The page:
What's interesting with this question is the shoestring budget. This makes it less off a professional server question. However there are some simple tests that can be applied to this kind of question regardless of scale of economy. (This is after all a site for giving / getting answers not comparing the size of each other's paycheck).
To directly answer your question. No SD will most likely be fine. Oddly a backup that completely overwrites the card is one of the least intensive uses of one. Its not the number of bytes you write, but the number of times you change an individual byte) What really kills them is letting a program use them for temp space (as some programs will automatically do the moment you edit a file directly on the flash drive). Remember that backing up every 5 hours is only changing each sector every 5 hours. It will wear, but after a long time.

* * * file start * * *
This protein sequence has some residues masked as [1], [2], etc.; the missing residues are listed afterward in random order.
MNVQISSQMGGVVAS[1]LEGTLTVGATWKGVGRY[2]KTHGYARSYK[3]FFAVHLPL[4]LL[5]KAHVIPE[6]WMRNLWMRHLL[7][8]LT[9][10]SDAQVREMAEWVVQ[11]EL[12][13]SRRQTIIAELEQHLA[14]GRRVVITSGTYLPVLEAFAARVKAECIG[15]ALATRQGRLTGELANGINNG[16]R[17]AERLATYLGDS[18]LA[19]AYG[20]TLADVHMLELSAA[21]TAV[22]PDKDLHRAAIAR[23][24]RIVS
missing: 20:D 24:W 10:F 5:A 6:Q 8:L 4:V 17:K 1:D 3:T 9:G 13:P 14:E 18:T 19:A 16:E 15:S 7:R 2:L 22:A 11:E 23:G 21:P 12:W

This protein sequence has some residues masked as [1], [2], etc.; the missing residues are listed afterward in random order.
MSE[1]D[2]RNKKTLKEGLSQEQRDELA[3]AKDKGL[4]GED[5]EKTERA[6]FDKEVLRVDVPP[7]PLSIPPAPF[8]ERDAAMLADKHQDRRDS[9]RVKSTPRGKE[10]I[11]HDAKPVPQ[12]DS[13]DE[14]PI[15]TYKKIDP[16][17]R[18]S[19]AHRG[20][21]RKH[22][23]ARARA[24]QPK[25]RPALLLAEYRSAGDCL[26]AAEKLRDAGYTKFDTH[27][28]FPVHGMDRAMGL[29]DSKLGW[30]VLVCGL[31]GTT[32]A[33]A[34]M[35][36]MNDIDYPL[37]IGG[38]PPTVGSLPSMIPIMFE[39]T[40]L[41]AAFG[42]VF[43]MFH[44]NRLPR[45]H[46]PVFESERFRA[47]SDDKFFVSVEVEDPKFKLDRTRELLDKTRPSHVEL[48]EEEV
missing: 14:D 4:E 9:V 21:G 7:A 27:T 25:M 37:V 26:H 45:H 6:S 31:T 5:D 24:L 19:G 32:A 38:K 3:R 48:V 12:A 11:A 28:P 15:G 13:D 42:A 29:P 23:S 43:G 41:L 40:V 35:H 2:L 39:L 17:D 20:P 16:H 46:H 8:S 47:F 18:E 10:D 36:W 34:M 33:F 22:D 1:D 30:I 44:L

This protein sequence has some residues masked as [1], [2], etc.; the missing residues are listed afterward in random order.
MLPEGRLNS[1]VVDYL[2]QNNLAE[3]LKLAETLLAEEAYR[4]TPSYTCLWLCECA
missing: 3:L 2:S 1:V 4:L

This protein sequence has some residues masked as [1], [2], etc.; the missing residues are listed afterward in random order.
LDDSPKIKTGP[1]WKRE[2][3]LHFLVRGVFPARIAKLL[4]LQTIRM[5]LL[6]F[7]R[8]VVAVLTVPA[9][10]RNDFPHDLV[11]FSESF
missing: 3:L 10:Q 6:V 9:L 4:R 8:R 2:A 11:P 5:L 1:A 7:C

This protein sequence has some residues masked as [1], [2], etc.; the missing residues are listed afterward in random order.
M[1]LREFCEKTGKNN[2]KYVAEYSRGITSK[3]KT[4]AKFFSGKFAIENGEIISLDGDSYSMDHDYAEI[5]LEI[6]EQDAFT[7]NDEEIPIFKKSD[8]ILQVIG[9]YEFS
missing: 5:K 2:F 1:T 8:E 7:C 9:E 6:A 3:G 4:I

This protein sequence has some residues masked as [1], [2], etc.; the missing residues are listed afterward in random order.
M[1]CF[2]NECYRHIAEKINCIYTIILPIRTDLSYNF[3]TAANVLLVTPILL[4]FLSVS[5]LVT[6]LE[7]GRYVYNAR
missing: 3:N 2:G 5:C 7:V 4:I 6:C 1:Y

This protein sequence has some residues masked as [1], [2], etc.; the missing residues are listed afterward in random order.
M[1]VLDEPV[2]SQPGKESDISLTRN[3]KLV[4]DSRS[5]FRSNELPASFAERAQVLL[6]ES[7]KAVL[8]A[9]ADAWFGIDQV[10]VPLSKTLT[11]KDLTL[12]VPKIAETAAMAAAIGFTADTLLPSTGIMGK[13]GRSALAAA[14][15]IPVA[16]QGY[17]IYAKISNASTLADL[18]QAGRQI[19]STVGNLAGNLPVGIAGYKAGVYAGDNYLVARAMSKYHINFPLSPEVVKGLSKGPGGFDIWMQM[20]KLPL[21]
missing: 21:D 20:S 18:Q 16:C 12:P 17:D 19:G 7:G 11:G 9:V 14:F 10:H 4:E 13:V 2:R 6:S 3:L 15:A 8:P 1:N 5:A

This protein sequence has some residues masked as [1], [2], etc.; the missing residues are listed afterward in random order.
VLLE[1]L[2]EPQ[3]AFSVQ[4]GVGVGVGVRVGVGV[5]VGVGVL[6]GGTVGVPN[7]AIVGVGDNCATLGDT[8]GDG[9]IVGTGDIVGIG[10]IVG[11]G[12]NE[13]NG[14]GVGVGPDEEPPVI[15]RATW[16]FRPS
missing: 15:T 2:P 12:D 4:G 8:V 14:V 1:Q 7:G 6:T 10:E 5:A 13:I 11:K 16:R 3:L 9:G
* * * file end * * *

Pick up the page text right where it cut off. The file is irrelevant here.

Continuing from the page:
Is this advisable? That's a simple question to answer:
What is your data worth to you / your company / your client?
Think of a backup like an insurance policy. On the assumption you're going to replace this backup solution completely in 2 years. $70 is cheap for protecting the average home business data for two years. The price of a sizable SD card these days is almost as cheap as many of us pay for a coffee. So only consider using an SD card if loosing that server's data would be an annoyance (couple of weeks work wasted) and nothing more.
Make sure your backup solution is verifying each backup (SD wear should be detectable if you also store check-sums of the files) and swap between two or more so that if one fails you're not more a day or two behind.
Finally consider using a good quality flash card. Remember that photographers fill up and clear down these daily. Your suggestion of doing so once in 5 hours isn't that far removed from what the good quality ones are designed for.